Online Communications & Trust

Moderated by Jon Linden, John DeBruyn, and Gini Nelson

Despite widespread examples of disingenuous behavior by people on the Internet, there are certain forums that seem to be able to count on people being trustworthy.  One such forum which is utilized frequently and has the character of being mostly trustworthy is when the Internet is used to resolve disputes, i.e. ODR – Online Dispute Resolution.  One would ask the question, “Why should people act differently in this forum than they do in any other Internet based forum?”  The answer to that question is relatively simple.  When the internet is being used for ODR, the Internet is acting purely as a convenience to the parties involved.  ODR makes it possible for these people to create an environment which is flexible in many ways, particularly in the areas of Time  and Space/Distance.  In ODR, the internet is being used to facilitate the ability of two or more parties who are separated by one of both of Time (therefore, they are in a different Time Zone) and Space (therefore, they are significant distances away from each other.)  There is an ongoing dispute and all the parties to the dispute would like to resolve it in some manner.  Therefore, they are being given the option to utilize the Internet to resolve the dispute in a manner that will allow all parties to participate, but they can do so without leaving their home or office.  They are motivated to resolve the dispute because the parties have a vested interest in the resolution, or they need something that will be provided as a condition of the resolution.  Clearly then, the parties can be trusted in direct proportion to their need for there to be a resolution.  Assuming their need is high, even if it is just a matter of their Reputation, often this reason is a large enough reason for them to be trustworthy in keeping their agreement.

Moderator Bios:

 

Jon Linden is an independent Mediator and Facilitator.  He is also a Certified Paralegal.  Mr. Linden works as a contract Mediator for the NJ Superior Court System/Civil Division and has been working for the NJ Court System for 27 years.  In addition, Mr. Linden worked as a contract Mediator for the US EEOC for 10 years.  He has been an instructor for numerous Mediation classes, including his own, the US EEOC’s, and the NJ Court System for the County of Union, NJ.  Mr. Linden also was a Mediator for SquareTrade and worked to resolve purchase disputes which occurred on E-Bay.  Mr. Linden has written extensively on Mediation and many of his articles are posted on his website at www.mediate.com/proactive.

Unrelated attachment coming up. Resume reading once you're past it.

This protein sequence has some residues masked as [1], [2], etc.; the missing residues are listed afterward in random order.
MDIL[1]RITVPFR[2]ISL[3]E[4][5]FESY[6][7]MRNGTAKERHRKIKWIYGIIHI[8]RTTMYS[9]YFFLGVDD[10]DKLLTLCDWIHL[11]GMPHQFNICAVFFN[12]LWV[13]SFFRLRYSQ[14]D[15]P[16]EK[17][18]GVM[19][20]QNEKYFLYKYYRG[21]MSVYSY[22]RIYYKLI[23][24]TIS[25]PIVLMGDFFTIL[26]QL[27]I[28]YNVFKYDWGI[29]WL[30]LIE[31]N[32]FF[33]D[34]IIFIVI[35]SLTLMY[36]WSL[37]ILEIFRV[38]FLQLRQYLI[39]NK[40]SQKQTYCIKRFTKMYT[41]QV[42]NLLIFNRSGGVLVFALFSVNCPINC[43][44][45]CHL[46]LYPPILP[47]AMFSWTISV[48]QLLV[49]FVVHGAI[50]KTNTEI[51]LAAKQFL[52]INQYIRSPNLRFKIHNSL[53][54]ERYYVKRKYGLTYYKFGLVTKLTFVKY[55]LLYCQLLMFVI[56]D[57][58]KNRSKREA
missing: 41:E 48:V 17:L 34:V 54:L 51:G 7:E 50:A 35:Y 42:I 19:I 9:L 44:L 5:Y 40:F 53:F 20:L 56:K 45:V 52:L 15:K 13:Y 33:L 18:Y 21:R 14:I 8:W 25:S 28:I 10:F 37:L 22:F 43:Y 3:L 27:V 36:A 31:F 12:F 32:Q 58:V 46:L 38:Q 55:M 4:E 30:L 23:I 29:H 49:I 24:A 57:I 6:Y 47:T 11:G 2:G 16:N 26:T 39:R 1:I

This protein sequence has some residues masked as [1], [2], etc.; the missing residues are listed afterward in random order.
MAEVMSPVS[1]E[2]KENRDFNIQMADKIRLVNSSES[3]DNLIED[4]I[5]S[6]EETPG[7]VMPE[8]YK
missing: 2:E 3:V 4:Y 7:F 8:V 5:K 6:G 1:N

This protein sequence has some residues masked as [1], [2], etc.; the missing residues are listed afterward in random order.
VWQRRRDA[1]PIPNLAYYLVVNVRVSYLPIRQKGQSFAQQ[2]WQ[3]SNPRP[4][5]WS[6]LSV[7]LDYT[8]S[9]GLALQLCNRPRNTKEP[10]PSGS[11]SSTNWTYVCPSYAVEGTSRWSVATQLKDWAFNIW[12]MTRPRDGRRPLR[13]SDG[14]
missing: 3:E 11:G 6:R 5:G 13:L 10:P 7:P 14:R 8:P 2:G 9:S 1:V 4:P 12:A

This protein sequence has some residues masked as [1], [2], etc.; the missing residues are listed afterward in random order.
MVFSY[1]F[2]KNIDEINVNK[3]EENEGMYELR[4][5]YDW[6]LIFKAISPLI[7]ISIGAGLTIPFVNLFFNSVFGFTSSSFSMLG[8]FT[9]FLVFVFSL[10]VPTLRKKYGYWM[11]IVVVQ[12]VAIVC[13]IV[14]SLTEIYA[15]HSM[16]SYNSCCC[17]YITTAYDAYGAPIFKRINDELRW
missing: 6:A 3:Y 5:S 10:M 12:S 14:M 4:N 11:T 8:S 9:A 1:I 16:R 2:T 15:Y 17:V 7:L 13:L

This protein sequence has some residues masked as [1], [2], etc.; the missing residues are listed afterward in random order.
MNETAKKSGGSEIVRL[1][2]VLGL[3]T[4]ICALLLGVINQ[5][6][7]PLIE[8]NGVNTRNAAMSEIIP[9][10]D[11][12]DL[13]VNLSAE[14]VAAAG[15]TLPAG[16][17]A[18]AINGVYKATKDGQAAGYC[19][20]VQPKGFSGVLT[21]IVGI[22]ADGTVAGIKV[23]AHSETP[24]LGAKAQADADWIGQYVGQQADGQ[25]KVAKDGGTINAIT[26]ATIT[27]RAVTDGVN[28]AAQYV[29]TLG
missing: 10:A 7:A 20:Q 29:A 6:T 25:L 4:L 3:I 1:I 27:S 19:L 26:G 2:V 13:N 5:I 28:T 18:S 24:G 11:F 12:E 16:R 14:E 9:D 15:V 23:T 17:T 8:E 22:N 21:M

Gini Nelson, J.D., M.A., (http://gininelson.com)  has been practicing law for 30 years. Her practice includes mediation, including online mediation and consultation.  As an early adopter of social media tools, she started her first blog, Engaging Conflicts in 2006.  She has participated in several, earlier Cyberweeks.

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I’m interested in the role hosting websites play in resolving disputes resulting from online business transactions. An issue that comes to mind is not so much the trustworthiness of the other party’s behavior, but with the ability of any built-in accountability mechanisms for the website that is connecting the two parties that are doing business. Sites can be little more than an online bulletin board (a la craigslist), or it can have some kind of built-in accountability mechanisms (eBay, etc. ).  

I wonder if it is possible, or even wise, for these mechanisms to achieve equivalent conditions of more traditional offline dealings?  I ask because it seems like the fact that there are less accountability mechanisms might be the reason some people choose to do business online in the first place. Having less accountability could allow some streamlining or expediency benefits that some people view as an acceptable trade-off for the potential mistrust problems.  Contrary to what might normally seem advantageous, I think implementing more accountability measures for online dealings might actually decrease some people’s willingness to deal online, or at least push them towards sites with lower accountability. If people cared enough to jump through the extra hoops, they would already be doing that and requiring anyone they dealt with to do the same.

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